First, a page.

Proteins: Building Blocks

Proteins: Secondary Structures

Proteins: Tertiary and Quartenary

Structure

Proteins: Geometry


The Protein: A polymer of Amino acids

Rn

R

H

Ca

Ca

C

C

N

N

O

O

H

H

H

n+1

Peptide bond

Nter

Cter


The Peptide Bond

Peptide bond

H

Rn

H

O

N

Ca

C

C

Ca

N

H

O

R

H

n+1

The peptide bond is planar

H

H

N

Ca

O

N

C

Ca

C

Ca

O

Ca

Conformation “Trans”

Conformation “Cis”


Helices

Cter

Nter

Hydrogen bonds: O (i) <-> N (i+4)


a-helix (413)

310 helix

p-helix (516)

Helices


a-helix (413)

310 helix

p-helix (516)

Helices

“Thin”; 3.0 residues /turn; ~ 4 % of all helices

“Fat”; 4.2 residues /turn; instable

“Right”; 3.6 residues /turn; 5.4 Å /turn;

most helices


Identify Helix Type

1. Find one hydrogen bond loop

11

4

12

10

2. Count number of residues

(by number of C atoms in the loop).

Here :

4

13

3

9

8

7

2

1

5

6

4

2

3. Count number of atoms in the loop

(including first O and last H). Here:

13

1

3

413 helix = a-helix


The b-strand

N-H---O-C

Hydrogen

bonds

“Real b-strand is twisted”

Extended chain is flat


Two types of b-sheets

Parallel

Anti-parallel


b-turns

Type I

Type II

O is down

O is up

3

3

2

2

4

4

1

1

The chain changes direction by 180 degrees


Favorable /Unfavorable Residues In Turns


The b-hairpin


Structural Bioinformatics: Proteins

Proteins: The Molecule of Life

Proteins: Building Blocks

Proteins: Secondary Structures

Proteins: Tertiary and Quartenary

Structure

Proteins: Geometry


Protein tertiary structure
Protein Tertiary Structure

All a proteins

All b proteins

Alpha and beta proteins:

- a/b proteins (alternating a and b)

- a + b proteins


All alpha topologies

The lone helix

The helix-turn-helix motif

All-Alpha topologies

Glucagon (hormone involved

Is regulating sugar metabolism)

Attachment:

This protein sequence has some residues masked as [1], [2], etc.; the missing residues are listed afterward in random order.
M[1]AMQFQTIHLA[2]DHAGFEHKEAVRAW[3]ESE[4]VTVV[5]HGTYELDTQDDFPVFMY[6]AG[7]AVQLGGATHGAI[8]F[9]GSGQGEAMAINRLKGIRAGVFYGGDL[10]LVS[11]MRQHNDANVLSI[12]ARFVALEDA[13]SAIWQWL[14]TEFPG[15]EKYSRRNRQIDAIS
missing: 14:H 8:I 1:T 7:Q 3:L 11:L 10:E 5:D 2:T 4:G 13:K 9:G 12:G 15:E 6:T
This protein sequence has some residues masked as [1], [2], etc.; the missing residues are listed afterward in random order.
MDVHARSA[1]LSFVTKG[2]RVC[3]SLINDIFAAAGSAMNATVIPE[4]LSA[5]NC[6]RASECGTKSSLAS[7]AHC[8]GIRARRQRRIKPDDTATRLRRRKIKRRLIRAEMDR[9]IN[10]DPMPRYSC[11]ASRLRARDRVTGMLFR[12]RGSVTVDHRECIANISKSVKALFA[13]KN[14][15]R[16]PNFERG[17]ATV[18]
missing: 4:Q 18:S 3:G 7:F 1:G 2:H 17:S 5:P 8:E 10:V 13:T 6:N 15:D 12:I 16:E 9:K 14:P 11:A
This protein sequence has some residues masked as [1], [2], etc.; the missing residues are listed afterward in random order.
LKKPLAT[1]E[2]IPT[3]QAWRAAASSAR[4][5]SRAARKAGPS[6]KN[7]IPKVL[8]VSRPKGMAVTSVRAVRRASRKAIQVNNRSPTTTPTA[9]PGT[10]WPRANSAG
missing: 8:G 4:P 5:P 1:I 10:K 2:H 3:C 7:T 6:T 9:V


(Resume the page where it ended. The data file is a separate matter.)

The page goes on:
PDB code : 1GCN

ROP: RNA-binding

Protein

PDB code: 1ROP

The 2 helices

are twisted


All Beta Topology

Beta sandwiches:

Fatty acid binding protein

PDB code: 1IFB


Closed Beta Barrel

PDB file: 2POR


The Greek Key Topology

Folds including the Greek key topology include 4 to 13 strands.


The Jellyroll Topology

A Greek key with an

extra swirl

PDB code 2BUK

(coat protein of a virus)


The Beta Propellor

Eight-plated propellor:

Each plate is a four-stranded

anti-parallel sheet

PDB code 4AAH


The Beta Helix

PDB code 2PEC


Alpha- Beta Topology

The Rossman fold:

Alternate beta / alpha motif

Always right handed


The Horseshoe

PDB code: 2BNH


The alpha/beta barrel

In a succession of alpha/beta

motifs, if the first strand

connects to the last,

then the structure resembles a

Barrel.

PDB code : 1TIM


Quaternary Structures

Assemblies of Protein Chains

Hemoglobin - 4 chains:

2-a chain, 2-b chain

(Heme- four iron groups)


Structural Bioinformatics: Proteins

Proteins: The Molecule of Life

Proteins: Building Blocks

Proteins: Secondary Structures

Proteins: Tertiary and Quartenary

Structure

Proteins: Geometry


Protein structure representation
Protein Structure Representation

CPK: hard sphere model

Ball-and-stick

Cartoon


Degrees of Freedom in Proteins

Bond length

Bond angle

Dihedral angle

1

2

3

1

4

2

+


Protein structure variables
Protein Structure: Variables

Backbone: 3 angles per residue :j, f andw

Sidechain: 1 to 7 angles,c; eachchas 3 favored values: 60o, -60o, 180o.


Ramachandran Plots

y

y

f

f

All residues, but glycine

Glycine

Acta Cryst. (2002). D58, 768-776


What have we learnt
What have we learnt?

All proteins are polymers built up from 20 amino acids.

All 20 amino acids have a similar structure: they all have a main-chain, consisting of an amino group and an acidic group, attached to a central carbon, named CA; the remaining atoms form the side-chain, that can be hydrophobic, polar or charged (acid or basic).

The conformation of the backbone of amino acids is restricted, except for glycine that does not have a sidechain.

There are 3 main graphical representations of proteins: space-filling, wireframe and cartoon.


What have we learnt?

  • There are 3 major types of secondary structures:

  • a-helices, b-sheets and b-turns.

  • Most helices are a-helices, stabilized through

  • a network of CO (i) --- HN (i+4) hydrogen bonds

  • There are two types of b-sheets: parallel and

  • anti-parallel

  • b-turns correspond to 180 change in the backbone

    direction.


There are three main classes of proteins: all Alpha, all Beta and Alpha + Beta. The latter can be divided in two, considering the alternating alpha/beta proteins as defining their own class.

Bundles are common alpha-proteins

Common beta folds include the greek key and the sandwiches. Immuno-globulins adopt a beta fold.

The Rossman fold (alternating alpha/beta) is a common motif in proteins. It is found in the horseshoe, as well as in the TIM fold.

What have we learnt?